· 
x-jla

It’s a more complicated equation rando. Need to take into account depletion of top soil, embodied energy of transport, embodied energy of chemical herbicide production and its usage impact, etc. An acre or permaculture land is not as destructive as an acre of monoculture land, and it has a greater carbon sequestration potential and overall lower impact in terms of harvest and management.

 · 
x-jla

*pesticide

 · 
x-jla

Forest farming is really interesting. Anyone experiment with this method?

 · 
Wood Guy

Non, I totally agree, and the organic farming community was mostly against the government taking over the term 20+ years ago. The best term I've heard, and used above, for those who practice truly organic (restorative, not extractive) agriculture is "beyond organic." It's still not a great term. Another is "restoration agriculture" but that doesn't always cover annual crops very well.

X-jla, I have a couple of books on it and have thought a LOT about how I could do more on my land, which is mostly wooded. I think it has potential for small-scale homesteaders but hard to scale in a way that would have broad impact. What do you know about it? 

1  · 
x-jla

I like the idea, but don’t have much firsthand experience being I live in a desert climate. It seems that there is maybe more potential for livestock. In Spain, they raise their best pigs in pine forests, from what I remember...

 · 
Wood Guy

Ah, I didn't realize you were a desert-dweller. I have 30 acres, only about 2.5 of which are cleared. When we raise pigs they are partly on pasture and partly in open forest. Our town is named Palermo, so we jokingly call our pork "jamon Palermico," a play on "jamon Iberico," the most famous of the Spanish pigs raised in open woodland, the Dehesa. Unfortunately we don't have centuries-old nut trees to feed the pigs, so ours get a lot of grain. I've tried to get our goats into the woods but they are terrified of being away from the pasture they're used to.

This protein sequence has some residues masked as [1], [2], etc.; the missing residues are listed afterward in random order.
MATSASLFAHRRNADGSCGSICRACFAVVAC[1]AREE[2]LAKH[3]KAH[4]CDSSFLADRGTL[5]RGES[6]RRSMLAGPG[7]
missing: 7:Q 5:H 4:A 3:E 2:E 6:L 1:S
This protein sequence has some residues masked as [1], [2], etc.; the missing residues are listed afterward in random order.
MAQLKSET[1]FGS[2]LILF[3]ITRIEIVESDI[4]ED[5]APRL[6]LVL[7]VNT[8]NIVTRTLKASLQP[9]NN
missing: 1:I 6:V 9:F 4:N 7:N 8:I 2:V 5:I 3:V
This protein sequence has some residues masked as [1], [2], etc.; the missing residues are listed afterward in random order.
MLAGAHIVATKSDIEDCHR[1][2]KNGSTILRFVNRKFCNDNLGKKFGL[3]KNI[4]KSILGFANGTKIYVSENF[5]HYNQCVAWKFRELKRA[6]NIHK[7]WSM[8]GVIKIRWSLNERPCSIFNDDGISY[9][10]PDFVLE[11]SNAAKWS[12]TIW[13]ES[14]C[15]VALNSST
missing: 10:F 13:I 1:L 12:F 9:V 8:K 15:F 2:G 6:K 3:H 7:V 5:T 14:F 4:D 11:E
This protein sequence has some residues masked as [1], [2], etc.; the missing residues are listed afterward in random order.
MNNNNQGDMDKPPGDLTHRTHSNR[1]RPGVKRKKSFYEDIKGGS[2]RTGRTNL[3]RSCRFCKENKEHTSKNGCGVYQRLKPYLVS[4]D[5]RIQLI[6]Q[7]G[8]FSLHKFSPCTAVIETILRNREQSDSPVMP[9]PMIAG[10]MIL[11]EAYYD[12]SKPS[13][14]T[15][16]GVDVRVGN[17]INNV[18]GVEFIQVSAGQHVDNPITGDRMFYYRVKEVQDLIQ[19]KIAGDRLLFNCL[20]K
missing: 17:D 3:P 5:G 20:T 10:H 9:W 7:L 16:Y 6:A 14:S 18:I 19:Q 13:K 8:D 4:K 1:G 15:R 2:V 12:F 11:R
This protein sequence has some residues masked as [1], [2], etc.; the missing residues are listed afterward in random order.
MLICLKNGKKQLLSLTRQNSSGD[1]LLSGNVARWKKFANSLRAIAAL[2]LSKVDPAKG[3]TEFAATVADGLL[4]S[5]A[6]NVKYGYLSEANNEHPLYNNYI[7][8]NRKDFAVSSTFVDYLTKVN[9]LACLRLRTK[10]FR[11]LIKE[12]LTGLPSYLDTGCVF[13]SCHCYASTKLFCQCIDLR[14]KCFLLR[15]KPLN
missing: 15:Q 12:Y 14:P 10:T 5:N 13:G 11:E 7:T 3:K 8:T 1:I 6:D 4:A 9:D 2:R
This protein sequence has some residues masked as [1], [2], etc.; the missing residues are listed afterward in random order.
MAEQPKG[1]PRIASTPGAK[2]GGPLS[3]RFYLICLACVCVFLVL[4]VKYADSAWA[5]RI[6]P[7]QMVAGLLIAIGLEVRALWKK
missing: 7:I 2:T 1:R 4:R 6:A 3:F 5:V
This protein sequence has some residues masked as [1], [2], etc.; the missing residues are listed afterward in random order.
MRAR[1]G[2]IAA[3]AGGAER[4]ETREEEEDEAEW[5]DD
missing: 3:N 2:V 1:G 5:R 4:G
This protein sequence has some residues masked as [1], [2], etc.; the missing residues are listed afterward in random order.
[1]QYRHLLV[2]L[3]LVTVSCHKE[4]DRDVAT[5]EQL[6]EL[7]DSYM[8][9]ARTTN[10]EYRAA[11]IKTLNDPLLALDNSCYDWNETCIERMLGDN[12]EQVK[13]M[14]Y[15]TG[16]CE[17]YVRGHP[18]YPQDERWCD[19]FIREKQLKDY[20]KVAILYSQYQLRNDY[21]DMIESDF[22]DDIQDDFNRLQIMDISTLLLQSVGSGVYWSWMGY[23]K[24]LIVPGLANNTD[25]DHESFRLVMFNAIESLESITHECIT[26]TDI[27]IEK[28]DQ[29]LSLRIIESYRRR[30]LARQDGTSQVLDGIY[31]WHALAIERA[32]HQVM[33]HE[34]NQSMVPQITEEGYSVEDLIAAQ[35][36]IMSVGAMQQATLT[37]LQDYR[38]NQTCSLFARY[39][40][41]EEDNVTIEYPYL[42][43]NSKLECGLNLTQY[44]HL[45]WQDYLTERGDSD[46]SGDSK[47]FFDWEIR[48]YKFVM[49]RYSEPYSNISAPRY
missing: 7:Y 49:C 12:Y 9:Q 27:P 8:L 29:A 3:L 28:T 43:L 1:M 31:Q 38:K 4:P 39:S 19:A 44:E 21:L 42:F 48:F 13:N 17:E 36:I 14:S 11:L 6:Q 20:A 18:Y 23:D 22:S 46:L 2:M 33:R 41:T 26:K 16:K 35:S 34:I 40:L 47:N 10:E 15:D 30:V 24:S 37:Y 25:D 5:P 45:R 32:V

· 
randomised

“ Rando, lamb grown locally 100% on pasture with abundant water available is not the same as factory farming operations.”

No it’s not the same, but looking at things holistically from a global perspective, if everyone would grow their lamb like that more forests would have to be chopped down to make way for pasture...it might still look sustainable from a personal perspective, but once you zoom out it’s a different story.

 · 
Non Sequitur

Rando, I'm all for a good reductio ad absurdum (it is, afterall, one of my primary modus operandi), but everything becomes the worst thing ever if you zoom out enough.

 · 
Wood Guy

Rando, globally I'll agree. Maine, where I live, is by far the most heavily forested state in of the lower 48 and we also have the second most organic farms per capita in the country, but we also have a tiny population--only 1.3 million people, a mid-sized city at best anywhere else in the world. In the mid-1800s much of this area was cleared for sheep farming to fulfill a need for wool. It's a good example of why eating what is produced locally (without undue effort) is the most sustainable approach. In some places (Maine, New Zealand) that might mean sheep. Elsewhere it might mean mangoes.

 · 
apscoradiales

Wood Guy,

No local lamb if you're life depended on it!

It all comes from AUS up here. There are farmers in Ontario who raise sheep, but cannot - or should not go there now - due to covid.

In any event local stuff is not always cheaper than something from millions of miles away. 

Dec 19, 20 5:48 pm  · 
 · 
Wood Guy

You're in Canada? I thought you were in Europe for some reason. I agree that local is not always cheaper than imported food. As far as I'm concerned, though, price is the least important factor when buying food. When I was young and poor I felt differently, and even my now-financially secure mom can't pass up meat on sale for a dollar a pound. She also has good health insurance. I don't, and pay more for food I trust instead.

 ·